Together, these things are indicative of a multi-step approach to understanding this film. While Kubelka’s lack of a straight narrative, using quick, temporally irrelevant cuts, serves to make sure we, as an audience member, fail to emotionally identify with any one character or group of people from the get-go, the laugh track used is meant to do just the opposite: it is used to make us disgusted with the Europeans, and believe that they are ‘looking down’ on the tribesmen they encounter on their trip (something substantiated not only by the use of laughter but by the various shot of them either facetiously or patronizingly watching and interacting with the tribe). These tactics are not opposing, however: they are complimentary. Images sans-emotional identification leaves the viewer with a sort of ‘clean slate’ with which to judge the people on screen and leaves the viewer very open to suggestion. The laugh track serves as one of those suggestions, summoning up immediate dislike for the Europeans who, with their raucous laughter looped over the native ‘daily grind’, seem terribly condescending in all of their interactions with the indigenous peoples.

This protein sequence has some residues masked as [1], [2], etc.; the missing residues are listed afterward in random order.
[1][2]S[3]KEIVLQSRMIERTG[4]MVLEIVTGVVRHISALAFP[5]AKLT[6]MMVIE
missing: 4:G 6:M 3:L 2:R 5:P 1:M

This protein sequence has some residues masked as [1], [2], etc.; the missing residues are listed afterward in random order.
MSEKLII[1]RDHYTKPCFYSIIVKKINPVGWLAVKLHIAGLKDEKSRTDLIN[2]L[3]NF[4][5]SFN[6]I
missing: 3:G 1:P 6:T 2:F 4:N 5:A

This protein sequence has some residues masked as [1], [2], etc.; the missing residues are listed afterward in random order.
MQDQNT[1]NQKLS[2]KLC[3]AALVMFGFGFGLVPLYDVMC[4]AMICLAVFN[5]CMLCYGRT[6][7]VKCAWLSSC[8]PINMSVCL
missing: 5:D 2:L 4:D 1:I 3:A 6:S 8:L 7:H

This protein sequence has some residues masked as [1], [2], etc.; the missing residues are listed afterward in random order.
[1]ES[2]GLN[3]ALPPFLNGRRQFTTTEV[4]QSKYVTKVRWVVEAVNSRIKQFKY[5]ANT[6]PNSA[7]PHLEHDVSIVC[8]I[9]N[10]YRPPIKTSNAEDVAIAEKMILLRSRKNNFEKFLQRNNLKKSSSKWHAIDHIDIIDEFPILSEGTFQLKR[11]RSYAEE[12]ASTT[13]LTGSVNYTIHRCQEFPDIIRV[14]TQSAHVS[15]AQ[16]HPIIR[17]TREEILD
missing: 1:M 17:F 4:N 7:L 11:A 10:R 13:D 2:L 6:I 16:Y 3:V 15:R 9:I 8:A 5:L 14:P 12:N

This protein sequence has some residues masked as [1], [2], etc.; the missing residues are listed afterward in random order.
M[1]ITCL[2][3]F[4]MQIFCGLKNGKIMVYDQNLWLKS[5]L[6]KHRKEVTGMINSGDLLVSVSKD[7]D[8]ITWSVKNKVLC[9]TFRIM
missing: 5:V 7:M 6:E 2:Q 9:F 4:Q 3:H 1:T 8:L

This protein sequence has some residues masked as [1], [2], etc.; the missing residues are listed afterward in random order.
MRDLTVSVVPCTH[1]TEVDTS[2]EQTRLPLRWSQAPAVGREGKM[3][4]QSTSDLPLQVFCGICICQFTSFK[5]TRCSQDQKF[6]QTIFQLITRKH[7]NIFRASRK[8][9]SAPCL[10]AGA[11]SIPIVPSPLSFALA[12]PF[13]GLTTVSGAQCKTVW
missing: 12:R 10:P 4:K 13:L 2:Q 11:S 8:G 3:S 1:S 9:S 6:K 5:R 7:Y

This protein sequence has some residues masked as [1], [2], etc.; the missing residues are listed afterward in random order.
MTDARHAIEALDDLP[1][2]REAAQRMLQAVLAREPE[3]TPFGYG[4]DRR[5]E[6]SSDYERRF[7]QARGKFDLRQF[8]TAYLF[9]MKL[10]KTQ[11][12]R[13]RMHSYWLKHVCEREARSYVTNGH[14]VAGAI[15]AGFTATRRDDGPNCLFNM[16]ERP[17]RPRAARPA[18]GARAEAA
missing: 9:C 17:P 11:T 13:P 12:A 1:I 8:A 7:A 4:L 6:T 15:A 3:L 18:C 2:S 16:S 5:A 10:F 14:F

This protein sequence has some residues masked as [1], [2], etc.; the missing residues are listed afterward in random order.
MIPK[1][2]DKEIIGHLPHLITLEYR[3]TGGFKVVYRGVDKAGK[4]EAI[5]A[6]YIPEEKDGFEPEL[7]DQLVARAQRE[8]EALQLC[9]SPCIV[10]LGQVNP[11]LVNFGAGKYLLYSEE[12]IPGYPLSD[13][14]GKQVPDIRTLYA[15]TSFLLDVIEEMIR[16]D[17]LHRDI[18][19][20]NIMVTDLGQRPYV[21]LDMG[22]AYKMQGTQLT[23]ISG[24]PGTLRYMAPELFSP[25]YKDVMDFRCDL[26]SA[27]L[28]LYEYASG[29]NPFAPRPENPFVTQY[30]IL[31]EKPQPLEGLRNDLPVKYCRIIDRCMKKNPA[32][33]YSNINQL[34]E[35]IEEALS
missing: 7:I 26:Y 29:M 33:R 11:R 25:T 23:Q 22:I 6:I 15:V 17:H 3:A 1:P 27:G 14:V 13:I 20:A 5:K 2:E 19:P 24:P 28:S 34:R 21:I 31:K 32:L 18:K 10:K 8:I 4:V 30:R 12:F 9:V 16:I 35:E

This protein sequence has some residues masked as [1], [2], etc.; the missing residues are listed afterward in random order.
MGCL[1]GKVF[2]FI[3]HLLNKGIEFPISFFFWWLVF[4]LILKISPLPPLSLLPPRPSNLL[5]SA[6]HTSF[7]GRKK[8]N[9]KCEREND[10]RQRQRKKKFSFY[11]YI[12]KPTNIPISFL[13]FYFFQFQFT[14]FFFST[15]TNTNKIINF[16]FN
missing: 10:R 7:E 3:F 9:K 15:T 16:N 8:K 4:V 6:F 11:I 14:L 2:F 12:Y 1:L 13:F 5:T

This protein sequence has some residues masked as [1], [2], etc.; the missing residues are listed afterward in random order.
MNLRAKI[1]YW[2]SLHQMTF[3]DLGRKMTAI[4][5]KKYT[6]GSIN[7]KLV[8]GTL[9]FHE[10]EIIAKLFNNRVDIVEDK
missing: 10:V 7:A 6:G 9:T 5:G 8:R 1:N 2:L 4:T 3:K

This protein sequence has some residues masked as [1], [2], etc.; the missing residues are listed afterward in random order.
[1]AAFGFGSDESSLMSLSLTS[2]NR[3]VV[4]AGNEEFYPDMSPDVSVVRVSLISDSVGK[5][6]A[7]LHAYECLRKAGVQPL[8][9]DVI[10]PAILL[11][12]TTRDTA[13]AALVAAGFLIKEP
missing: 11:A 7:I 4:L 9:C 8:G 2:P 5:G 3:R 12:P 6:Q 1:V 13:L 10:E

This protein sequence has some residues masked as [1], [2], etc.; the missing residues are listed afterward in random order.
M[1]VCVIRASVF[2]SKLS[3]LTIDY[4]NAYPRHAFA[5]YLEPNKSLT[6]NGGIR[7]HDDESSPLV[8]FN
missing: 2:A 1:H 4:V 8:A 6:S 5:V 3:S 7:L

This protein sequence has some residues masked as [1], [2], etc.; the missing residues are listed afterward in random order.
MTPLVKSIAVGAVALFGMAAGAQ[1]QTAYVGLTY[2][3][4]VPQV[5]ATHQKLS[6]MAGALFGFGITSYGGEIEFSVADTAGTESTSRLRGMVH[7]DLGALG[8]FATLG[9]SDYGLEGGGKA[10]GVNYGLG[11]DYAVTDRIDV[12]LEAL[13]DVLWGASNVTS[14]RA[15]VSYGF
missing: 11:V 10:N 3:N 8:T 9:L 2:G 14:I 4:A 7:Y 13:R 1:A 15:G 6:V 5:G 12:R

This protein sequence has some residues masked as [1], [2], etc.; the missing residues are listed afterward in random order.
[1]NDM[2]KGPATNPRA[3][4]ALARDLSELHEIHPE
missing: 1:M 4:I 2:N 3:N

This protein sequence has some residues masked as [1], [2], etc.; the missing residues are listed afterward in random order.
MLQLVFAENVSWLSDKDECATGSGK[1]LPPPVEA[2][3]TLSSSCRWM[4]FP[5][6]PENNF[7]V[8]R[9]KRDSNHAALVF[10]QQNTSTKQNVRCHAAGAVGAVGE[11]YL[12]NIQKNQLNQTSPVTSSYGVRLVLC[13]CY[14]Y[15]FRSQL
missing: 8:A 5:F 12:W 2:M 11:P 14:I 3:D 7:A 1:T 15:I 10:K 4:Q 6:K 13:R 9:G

Kubelka, in his use of quick, timeless cuts and a carefully used ‘laugh track’, very neatly does away with our preconceived notions of either the native Africans or the European bourgeoisie interlopers and then promptly uses that momentary objectivity to see the hunters and their posse as he saw them. It is, in this aspect, a very effective piece of persuasive filmmaking that utilizes both sight and sound in unconventional yet effective ways.
Fred Camper on "Unsere Afrikareise," http://www.filmreference.com/Films-Tw-Vi/Unsere-Afrikareise.html
Watch "Unsere Afrikareise," http://www.youtube.com/watch?v=SATUUtoipuc